I’m currently working on Isabel de Clare and her family. Her husband William Marshal was famously a hostage during the Anarchy whilst a very young child and was very nearly hanged when his father John failed to comply with King Stephen’s demands – it appears that William’s touching candour and the king’s kind heart saved the little boy from an early death. Isabel’s two eldest sons became hostages of King John when he began to distrust Marshal. This possibly accounts for why William Marshal the Younger sided with the barons in the First Barons’ War rather than with the king. The Marshal’ friend and fellow Marcher baron William de Braose fell foul of the king when his wife Matilda, who sounds like a truly formidable woman, refused to hand her sons over to the men sent to collect them when de Braose failed to pay the Exchequer instalments on the debt he owed to the king for the grant of Limerick. Matilda and her son William were starved to death in Corfe Castle – to cut a long story short. And before I finish this particular paragraph one of Isabel’s Irish uncles was killed whilst he was a hostage and another was blinded – so Isabel and her husband were all too aware of the risks of giving hostages.
Oh yes and her grandfather Gilbert De Clare, Lord of Striguil also known as Gilbert Strongbow fell out with King Stephen when Stephen imprisoned Striguil’s nephew Gilbert Earl of Hertford and confiscated all of his castles when Hertford’s kinsman Ranulph Earl of Chester attacked Lincoln contrary to the agreement he made with the king and to which Hertford was surety. I should add that Striguil didn’t become grumpy with Stephen because of the unjust incarceration of his nephew or even the confiscation of the estates – he threw his toys out of the pram when the king wouldn’t give everything he’d just bagged to Striguil – no one comes out of the Anarchy particularly well behaviour-wise it would have to be said.
So – hostages-what exactly were they? A hostage, in medieval terms, was the physical embodiment of an agreement’s guarantee. A political or even a financial agreement required a demonstration of submission or good faith until a particular set of terms or conditions were met. It meant that the hostage or hostages had to have value to the person making the agreement – no point in accepting a fourth or fifth cousin it had to be a close family member. The hostage taker was also able to demonstrate his or her authority over the person required to offer a hostage or hostages as surety. Anyone could become a hostage – the Scottish princesses Margaret and Isabella sisters of Alexander II were held as hostages from 1209 onwards to ensure that the Scots complied with the Treaty of Norham. it brings to mind the fact that international treaties were often cemented by a marriage treaty. This instance reflects the fact that hostage giving and taking was part of the arsenal available to medieval diplomats where marriage agreements weren’t an option.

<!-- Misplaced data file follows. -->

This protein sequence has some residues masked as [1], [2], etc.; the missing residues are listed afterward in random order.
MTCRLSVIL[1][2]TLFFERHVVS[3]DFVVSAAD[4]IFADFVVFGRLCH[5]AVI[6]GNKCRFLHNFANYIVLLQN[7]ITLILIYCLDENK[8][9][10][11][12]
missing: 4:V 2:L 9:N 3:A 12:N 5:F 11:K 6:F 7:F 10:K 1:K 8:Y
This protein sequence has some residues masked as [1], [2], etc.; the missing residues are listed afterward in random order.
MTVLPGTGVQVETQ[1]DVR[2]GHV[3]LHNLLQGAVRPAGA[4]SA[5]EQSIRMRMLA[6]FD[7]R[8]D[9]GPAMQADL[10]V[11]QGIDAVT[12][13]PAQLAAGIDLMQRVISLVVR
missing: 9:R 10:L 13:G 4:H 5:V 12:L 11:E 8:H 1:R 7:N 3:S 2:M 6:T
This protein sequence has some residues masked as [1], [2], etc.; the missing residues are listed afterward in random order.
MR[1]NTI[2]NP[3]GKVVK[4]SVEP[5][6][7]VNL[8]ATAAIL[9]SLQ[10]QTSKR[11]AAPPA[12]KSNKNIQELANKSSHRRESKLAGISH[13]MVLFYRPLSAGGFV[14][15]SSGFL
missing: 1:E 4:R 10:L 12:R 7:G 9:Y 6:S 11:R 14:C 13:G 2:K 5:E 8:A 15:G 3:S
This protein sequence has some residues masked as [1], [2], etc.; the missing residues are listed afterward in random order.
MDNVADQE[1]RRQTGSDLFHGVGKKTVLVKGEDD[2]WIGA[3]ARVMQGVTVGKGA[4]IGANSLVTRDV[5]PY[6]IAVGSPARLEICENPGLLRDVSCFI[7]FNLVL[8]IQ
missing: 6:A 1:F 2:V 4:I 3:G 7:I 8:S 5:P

King John was demonstrating his feudal overlordship of the Marshal family and therefore reminding the rest of his barons to behave themselves – in fact John was notorious for demanding both hostages and large sums of money. The hostage was often a guarantee that a fine or amercement would be paid to the Crown and an insurance policy on the king’s part that the fine wouldn’t be ignored. Having lost his Continental domains in 1204 he used it as a method of levying funds. When Maud de Braose and her son were captured having fled from Ireland to Scotland John initially incarcerated them in Bristol Castle. He came to agreement with William de Braose that he could have his family back for the staggering sum of 40,000 marks. In this instance the hostage taker was effectively ransoming his hostages – which is more akin to our modern understanding.
In fact hostages and hostage taking varied throughout the medieval period depending on the situation. For instance men captured in battle might arrange that their place was taken by hostages as surety of their intention to return with the ransoms that their captors demanded of them. One of the main difference between medieval hostages and modern hostage situations was that in medieval times hostages were given rather than taken (not that the de Braoses handed themselves over willingly but if nothing else it demonstrates the complicated nature of the whole business.)
The situation in which hostages found themselves being kept might have been more akin to ward, foster child or guest rather than prisoner depending on the circumstances in which the arrangement was made. And of course, hostages received in good faith might find that if the hostage giver didn’t meet his/her obligations that life could become very painful, very short or possibly both. You’ll all be delighted to hear that I have no intention of running a series of posts about the demise of some of history’s more unfortunate hostages.
Kosto, Adam J., Hostages in the Middle Ages